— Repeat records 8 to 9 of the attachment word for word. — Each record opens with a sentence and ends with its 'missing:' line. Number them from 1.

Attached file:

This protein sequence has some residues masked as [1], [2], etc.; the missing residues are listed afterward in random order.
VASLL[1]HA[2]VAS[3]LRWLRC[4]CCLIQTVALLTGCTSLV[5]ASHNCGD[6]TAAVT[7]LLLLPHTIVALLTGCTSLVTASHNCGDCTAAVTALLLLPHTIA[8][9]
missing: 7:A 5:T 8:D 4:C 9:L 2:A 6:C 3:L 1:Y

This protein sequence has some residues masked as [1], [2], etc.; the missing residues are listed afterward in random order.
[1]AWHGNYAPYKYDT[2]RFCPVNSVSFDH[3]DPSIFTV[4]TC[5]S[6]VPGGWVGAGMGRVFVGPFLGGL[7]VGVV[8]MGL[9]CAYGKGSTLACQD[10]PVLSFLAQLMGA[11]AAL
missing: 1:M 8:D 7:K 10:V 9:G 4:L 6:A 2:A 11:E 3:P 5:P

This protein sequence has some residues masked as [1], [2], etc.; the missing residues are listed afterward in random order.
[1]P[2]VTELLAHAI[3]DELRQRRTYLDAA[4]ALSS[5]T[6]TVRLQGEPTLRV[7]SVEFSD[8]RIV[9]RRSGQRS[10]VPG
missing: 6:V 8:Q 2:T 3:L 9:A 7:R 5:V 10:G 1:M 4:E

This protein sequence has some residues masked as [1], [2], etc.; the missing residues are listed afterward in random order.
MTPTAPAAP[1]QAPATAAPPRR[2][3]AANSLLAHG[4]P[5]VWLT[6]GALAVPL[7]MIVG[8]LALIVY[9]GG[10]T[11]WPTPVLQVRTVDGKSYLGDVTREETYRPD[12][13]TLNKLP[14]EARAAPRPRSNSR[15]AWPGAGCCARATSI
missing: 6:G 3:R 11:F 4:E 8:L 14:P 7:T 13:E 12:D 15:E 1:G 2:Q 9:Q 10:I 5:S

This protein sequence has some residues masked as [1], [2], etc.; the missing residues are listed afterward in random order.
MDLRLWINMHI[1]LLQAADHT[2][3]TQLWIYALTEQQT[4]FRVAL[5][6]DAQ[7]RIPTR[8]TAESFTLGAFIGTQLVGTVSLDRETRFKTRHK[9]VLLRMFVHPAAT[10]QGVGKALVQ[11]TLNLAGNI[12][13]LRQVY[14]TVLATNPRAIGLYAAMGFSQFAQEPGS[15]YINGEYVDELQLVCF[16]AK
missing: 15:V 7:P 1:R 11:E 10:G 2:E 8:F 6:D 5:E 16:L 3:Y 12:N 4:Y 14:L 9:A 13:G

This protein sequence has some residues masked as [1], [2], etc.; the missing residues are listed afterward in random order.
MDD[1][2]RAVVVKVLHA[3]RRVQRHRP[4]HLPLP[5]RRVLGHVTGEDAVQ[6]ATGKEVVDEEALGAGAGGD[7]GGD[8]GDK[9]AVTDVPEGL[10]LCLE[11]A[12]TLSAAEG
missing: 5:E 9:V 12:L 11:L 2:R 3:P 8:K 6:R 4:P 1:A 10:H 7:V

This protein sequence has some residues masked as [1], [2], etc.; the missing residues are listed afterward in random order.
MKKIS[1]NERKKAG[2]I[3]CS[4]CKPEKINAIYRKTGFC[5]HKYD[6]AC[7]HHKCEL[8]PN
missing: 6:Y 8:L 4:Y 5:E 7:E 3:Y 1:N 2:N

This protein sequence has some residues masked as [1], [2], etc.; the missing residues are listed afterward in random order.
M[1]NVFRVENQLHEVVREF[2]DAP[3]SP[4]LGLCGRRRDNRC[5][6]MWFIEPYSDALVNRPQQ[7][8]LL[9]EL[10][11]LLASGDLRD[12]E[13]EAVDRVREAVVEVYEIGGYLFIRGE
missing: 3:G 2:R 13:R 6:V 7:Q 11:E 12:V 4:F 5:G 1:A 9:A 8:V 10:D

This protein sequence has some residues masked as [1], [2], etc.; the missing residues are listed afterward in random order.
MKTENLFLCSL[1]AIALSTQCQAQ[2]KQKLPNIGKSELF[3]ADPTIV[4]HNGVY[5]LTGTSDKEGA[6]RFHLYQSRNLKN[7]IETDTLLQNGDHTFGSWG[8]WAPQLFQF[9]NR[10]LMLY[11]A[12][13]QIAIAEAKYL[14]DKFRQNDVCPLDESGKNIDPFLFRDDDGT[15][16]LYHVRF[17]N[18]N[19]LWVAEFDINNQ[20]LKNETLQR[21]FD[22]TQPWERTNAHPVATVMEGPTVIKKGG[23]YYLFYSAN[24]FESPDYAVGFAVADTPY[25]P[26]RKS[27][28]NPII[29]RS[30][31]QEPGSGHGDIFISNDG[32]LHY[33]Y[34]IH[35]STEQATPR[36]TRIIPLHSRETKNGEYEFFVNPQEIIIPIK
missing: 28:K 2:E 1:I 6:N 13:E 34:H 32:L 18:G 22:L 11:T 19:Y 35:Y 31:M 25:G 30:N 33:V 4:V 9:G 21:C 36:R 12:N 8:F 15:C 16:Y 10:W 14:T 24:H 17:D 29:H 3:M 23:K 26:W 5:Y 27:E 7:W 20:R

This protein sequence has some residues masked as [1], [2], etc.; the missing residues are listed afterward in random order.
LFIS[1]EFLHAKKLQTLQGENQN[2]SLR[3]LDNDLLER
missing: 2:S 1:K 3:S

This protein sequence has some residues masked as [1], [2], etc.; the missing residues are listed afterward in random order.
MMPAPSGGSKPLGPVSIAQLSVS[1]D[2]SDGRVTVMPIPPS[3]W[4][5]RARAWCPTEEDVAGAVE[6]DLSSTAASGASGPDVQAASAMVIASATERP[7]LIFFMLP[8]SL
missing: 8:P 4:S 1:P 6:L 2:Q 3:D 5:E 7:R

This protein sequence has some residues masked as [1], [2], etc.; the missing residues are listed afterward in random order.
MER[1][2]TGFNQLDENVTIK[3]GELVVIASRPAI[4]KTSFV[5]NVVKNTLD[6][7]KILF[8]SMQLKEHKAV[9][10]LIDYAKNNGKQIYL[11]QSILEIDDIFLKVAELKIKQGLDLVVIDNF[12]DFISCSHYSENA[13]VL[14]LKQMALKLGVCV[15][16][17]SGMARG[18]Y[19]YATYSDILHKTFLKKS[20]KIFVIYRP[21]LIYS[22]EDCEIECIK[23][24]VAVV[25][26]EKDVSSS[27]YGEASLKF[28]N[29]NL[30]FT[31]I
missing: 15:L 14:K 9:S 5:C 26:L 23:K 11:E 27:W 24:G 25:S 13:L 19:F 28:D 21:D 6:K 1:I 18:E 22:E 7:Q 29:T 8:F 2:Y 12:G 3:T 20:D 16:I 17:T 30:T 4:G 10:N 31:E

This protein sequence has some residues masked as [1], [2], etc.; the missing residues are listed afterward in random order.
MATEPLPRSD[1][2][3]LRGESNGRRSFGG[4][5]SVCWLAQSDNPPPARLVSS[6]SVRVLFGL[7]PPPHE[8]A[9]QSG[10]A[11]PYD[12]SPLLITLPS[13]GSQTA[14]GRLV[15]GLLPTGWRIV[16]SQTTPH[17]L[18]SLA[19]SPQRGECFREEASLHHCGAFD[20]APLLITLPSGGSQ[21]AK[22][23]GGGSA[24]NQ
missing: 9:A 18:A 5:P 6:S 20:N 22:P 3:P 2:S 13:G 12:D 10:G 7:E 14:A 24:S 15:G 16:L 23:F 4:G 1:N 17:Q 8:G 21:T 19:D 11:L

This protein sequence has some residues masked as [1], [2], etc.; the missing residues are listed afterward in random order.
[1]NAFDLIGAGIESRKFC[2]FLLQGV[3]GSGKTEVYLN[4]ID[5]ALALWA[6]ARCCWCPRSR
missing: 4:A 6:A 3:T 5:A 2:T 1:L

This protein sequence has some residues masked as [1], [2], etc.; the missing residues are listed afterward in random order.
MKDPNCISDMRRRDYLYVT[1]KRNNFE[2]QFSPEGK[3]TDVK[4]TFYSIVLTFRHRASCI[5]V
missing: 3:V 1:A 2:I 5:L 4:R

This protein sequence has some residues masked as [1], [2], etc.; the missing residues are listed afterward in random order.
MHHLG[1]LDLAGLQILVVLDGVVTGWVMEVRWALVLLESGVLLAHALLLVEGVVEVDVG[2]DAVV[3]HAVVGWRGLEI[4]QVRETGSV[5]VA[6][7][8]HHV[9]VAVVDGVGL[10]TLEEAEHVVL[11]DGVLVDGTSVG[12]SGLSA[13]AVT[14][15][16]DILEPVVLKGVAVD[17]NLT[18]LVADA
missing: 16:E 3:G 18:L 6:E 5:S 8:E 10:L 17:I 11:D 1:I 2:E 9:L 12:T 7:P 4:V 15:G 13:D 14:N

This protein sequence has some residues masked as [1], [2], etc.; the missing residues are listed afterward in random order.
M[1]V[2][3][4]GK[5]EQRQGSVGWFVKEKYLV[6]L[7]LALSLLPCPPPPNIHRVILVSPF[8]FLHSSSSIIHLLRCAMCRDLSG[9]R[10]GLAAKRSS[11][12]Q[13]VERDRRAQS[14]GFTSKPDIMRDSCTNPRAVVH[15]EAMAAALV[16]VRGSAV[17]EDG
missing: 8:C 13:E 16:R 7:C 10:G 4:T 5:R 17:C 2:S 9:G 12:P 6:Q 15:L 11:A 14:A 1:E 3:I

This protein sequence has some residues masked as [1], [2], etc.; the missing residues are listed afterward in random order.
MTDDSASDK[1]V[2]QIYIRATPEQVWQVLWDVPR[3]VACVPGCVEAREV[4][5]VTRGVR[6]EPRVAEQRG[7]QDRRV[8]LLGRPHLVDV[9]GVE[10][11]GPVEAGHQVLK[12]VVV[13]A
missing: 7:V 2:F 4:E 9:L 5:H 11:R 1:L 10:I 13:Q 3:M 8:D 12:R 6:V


This protein sequence has some residues masked as [1], [2], etc.; the missing residues are listed afterward in random order.
M[1]NVFRVENQLHEVVREF[2]DAP[3]SP[4]LGLCGRRRDNRC[5][6]MWFIEPYSDALVNRPQQ[7][8]LL[9]EL[10][11]LLASGDLRD[12]E[13]EAVDRVREAVVEVYEIGGYLFIRGE
missing: 3:G 2:R 13:R 6:V 7:Q 11:E 12:V 4:F 5:G 1:A 9:A 8:V 10:D

This protein sequence has some residues masked as [1], [2], etc.; the missing residues are listed afterward in random order.
MKTENLFLCSL[1]AIALSTQCQAQ[2]KQKLPNIGKSELF[3]ADPTIV[4]HNGVY[5]LTGTSDKEGA[6]RFHLYQSRNLKN[7]IETDTLLQNGDHTFGSWG[8]WAPQLFQF[9]NR[10]LMLY[11]A[12][13]QIAIAEAKYL[14]DKFRQNDVCPLDESGKNIDPFLFRDDDGT[15][16]LYHVRF[17]N[18]N[19]LWVAEFDINNQ[20]LKNETLQR[21]FD[22]TQPWERTNAHPVATVMEGPTVIKKGG[23]YYLFYSAN[24]FESPDYAVGFAVADTPY[25]P[26]RKS[27][28]NPII[29]RS[30][31]QEPGSGHGDIFISNDG[32]LHY[33]Y[34]IH[35]STEQATPR[36]TRIIPLHSRETKNGEYEFFVNPQEIIIPIK
missing: 28:K 2:E 1:I 6:N 13:E 34:H 32:L 18:G 22:L 11:T 19:Y 35:Y 31:M 25:G 30:N 33:V 4:V 9:G 21:C 36:R 12:N 8:F 15:C 16:Y 10:W 14:T 24:H 17:D 29:H 3:M 23:K 26:W 5:Y 27:E 7:W 20:R